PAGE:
Send tips, links, and feedback to gbeato-at-soundbitten.com
September 14, 2002
Nancy Nall Nails It
"Nails what?" you ask. The blogosphere's chronic over-contempt for Big Media, poised against its chronic over-estimation of its own efforts.
But why not turn some of that scrutiny inward more often? Big Media gets a name or fact wrong, and it's evidence of their sloppy ineptitude or bias. Bloggers do the same and it's evidence of their freedom from convention and personality.
As a reader, I don't really care if the source is a professional publication or a blogger: I look for stuff that's well-written, well-reasoned, funny, accurate, entertaining, illuminating. Sometimes that comes from professional publications, sometimes from blogs.
Or, as Nancy Nall puts it in a message I read on Tony Pierce's message-board: "Yesterday I wanted to know more about Warren Zevon. Clicked around the blogosphere, and found lots of people saying, 'Oh, that's terrible' or 'Here's my analysis of this or that Zevon lyric, and aren't I clever for noticing its hidden genius.' But I already wrote something like that myself; I mean, I read a couple, but how many can you read? Checked the L.A. Times. Glory be! They had an actual interview with the guy, with lots of new information. As Reynolds says (or doesn't say), Advantage, Big Media."
Of course, in the long run the advantage will go to small pieces, loosely joined. People like their own opinions best, and the opinions of their friends and community-members second-best. In the past, only Big Media had the power to demonstrate this principle on a widely disseminated basis. Now, everyone else does too.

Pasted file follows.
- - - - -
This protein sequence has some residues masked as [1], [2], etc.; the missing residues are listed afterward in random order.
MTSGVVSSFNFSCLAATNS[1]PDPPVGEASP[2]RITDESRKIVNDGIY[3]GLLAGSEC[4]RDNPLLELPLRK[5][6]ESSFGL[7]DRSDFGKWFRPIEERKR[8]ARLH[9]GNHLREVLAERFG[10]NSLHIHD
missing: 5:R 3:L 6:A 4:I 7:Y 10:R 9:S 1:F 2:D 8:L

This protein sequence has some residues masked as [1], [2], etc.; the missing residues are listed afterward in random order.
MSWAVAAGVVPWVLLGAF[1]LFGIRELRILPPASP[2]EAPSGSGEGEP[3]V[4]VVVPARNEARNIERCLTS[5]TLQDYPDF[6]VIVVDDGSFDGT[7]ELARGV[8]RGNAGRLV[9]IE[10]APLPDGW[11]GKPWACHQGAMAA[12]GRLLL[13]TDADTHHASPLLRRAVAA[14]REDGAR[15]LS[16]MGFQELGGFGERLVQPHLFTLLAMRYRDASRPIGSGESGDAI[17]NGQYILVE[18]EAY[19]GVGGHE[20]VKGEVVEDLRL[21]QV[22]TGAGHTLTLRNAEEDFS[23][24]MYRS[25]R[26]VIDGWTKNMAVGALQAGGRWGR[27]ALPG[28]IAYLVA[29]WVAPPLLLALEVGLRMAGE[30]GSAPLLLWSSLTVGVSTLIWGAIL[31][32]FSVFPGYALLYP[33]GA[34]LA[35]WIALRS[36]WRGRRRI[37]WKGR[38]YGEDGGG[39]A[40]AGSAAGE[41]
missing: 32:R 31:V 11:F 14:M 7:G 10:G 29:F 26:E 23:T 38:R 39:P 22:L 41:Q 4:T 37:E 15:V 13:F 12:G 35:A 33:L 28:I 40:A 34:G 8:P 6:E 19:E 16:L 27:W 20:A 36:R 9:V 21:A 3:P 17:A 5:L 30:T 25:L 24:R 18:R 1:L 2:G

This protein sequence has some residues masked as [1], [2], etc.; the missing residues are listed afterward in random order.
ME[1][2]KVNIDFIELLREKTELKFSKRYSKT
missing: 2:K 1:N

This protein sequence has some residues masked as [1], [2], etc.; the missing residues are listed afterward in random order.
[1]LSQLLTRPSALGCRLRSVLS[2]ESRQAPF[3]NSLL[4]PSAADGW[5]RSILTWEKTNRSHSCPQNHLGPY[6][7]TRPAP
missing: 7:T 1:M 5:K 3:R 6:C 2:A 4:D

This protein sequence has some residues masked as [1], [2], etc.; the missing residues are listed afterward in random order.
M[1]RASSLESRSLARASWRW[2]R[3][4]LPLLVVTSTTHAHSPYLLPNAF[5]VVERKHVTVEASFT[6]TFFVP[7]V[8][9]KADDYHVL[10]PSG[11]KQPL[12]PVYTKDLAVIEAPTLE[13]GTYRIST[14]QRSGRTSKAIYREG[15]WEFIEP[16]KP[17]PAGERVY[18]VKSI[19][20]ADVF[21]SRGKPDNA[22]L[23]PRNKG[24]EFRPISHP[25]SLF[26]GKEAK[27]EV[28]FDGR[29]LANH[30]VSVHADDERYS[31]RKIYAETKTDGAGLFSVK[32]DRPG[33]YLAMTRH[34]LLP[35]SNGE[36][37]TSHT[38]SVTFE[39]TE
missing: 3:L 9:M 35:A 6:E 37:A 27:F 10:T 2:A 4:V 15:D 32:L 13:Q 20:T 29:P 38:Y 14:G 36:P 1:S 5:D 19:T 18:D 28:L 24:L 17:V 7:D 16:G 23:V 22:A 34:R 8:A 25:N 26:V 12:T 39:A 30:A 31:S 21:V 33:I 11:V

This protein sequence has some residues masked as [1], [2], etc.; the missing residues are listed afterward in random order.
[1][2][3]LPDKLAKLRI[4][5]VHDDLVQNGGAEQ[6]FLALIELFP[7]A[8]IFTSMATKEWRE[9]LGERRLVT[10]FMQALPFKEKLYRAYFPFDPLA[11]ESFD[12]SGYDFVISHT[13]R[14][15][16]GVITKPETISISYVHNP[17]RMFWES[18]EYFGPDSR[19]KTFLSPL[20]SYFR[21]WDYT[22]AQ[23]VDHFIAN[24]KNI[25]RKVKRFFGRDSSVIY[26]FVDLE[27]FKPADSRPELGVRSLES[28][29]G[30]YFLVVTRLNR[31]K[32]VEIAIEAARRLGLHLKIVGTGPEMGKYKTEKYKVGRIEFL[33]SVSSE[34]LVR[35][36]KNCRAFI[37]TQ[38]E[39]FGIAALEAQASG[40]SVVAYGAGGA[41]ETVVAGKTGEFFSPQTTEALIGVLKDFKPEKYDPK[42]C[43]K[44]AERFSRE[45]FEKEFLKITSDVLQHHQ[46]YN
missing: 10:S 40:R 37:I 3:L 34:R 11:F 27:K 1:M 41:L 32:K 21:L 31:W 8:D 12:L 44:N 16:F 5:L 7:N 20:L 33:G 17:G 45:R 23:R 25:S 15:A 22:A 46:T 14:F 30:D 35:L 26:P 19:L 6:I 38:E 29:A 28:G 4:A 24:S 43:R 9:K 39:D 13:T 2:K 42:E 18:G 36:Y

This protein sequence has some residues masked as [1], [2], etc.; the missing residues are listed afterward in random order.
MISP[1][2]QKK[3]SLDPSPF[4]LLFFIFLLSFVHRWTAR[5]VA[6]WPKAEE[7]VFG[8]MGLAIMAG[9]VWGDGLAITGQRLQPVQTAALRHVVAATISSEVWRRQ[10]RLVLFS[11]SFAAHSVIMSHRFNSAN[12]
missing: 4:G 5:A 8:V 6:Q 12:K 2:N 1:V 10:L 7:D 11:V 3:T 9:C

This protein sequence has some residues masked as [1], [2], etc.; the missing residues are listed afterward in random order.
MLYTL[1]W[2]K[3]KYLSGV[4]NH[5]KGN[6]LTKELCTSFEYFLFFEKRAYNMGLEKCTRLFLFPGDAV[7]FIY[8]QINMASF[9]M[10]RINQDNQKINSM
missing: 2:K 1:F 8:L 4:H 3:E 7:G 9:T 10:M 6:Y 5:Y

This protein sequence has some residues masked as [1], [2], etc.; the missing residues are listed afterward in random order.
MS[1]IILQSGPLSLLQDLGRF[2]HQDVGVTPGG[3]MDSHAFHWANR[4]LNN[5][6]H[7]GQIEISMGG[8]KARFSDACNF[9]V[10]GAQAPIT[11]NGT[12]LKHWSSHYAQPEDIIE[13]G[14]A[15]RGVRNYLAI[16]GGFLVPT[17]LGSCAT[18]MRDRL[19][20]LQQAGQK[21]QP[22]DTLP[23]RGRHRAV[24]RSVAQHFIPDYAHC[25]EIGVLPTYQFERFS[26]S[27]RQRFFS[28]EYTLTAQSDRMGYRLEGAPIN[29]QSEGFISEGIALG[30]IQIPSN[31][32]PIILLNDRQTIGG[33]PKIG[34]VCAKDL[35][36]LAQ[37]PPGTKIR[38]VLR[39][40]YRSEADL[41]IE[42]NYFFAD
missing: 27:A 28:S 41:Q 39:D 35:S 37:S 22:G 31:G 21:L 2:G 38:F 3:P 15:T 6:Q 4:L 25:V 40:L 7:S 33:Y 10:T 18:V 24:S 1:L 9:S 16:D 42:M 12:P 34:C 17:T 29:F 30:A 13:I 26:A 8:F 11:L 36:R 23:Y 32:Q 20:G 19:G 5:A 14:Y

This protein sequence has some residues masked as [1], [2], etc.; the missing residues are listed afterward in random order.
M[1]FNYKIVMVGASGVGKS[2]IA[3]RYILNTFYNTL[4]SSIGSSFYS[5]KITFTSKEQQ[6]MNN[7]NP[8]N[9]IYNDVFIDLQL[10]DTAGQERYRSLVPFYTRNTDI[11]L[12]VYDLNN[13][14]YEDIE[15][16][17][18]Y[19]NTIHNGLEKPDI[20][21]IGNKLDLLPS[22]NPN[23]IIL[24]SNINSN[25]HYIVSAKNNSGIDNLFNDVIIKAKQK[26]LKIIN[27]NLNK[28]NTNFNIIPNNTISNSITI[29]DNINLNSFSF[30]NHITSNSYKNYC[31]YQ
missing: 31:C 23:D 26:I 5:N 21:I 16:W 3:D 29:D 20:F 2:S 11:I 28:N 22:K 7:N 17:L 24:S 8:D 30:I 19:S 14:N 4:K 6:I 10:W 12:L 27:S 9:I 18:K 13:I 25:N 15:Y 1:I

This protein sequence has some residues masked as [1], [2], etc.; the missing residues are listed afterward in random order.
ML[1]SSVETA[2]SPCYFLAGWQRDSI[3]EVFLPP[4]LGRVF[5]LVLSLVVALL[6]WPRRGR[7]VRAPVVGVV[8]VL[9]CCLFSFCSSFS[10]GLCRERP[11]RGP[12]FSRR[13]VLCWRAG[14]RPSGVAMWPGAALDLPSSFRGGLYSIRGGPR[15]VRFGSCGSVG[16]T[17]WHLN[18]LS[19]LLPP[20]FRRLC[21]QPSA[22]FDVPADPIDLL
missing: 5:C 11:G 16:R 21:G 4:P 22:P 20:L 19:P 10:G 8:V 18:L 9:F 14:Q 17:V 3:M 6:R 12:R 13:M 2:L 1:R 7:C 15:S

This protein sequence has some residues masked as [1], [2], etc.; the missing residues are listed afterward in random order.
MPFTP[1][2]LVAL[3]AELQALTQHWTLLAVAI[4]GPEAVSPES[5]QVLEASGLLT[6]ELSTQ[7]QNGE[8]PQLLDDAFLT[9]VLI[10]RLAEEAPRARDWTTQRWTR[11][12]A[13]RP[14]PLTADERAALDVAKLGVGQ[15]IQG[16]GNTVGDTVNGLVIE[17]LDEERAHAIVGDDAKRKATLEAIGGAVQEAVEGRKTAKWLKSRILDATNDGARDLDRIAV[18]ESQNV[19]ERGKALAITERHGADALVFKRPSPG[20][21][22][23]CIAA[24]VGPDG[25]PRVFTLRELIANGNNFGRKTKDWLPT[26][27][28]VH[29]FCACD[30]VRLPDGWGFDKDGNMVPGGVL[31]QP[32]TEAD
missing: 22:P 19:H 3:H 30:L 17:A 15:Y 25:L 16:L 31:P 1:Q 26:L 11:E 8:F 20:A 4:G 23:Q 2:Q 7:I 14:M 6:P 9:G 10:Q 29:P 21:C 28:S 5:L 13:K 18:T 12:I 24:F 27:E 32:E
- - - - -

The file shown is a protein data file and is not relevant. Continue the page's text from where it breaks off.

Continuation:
Posted by Greg Beato at 10:21 AM
September 13, 2002
Soundbitten: The Next Generation
In 1994, when I first saw the Web, it didn't really seem that interesting to me. At that point it was gray pages and blinking headlines -- it seemed like it was throwing out everything that computers had achieved to that point. You couldn't make nice layouts like you could with Pagemaker; you couldn't add multimedia and interactivity like you could you with Director and Toolbook; you couldn't even type dirty to strangers like you could with AOL and CompuServe.
So I pretty much ignored it at first, but then the software company where I worked as a marketing writer asked me to create some web pages for something or other. So I learned HTML, started working on the project, and consequently started spending more time on the web. For a while, it was still so bereft of interesting content that a site that sold nothing but hot sauce could create a huge sensation. Eventually, I came across more interesting sites like cnet.com and hotwired.com, but even those weren't that exciting to me: cnet.com was just a harder-to-read, less-well-written version of print publications like PC Magazine; hotwired.com was better, haphazardly eclectic and ready to take chances, but still pretty uneven: many of the articles and sections basically felt like someone's random email dispatches formatted by near-sighted, color-blind designers.
Then, in the summer of 1995, I discovered Feed. They weren't doing anything too radical there -- I can't even remember if they had a message-board yet for reader feedback. But the thing that was so impressive was just how good the writing was. A bunch of people I'd never heard of (Steven Johnson? Stephanie Syman? Sam Lipsyte?) were publishing articles on par with The New Yorker and Harpers. At first it seemed sort of like a magic trick: how were they doing this? Who was funding them? At that point, there was actually a fairly clear division between professional efforts on the web (cnet.com, hotwired.com, etc.) and personal ones (home pages that consisted of bookmark lists and cat photos). What Feed made me realize was that that distinction was actually pretty arbitrary. They were a small group of people with relatively few resources, and they had created a website that, in my opinion at least, was the web's greatest achievement to date, better than the larger, better-funded efforts of hotwired.com and cnet.com, much better than Time Warner's Pathfinder.com.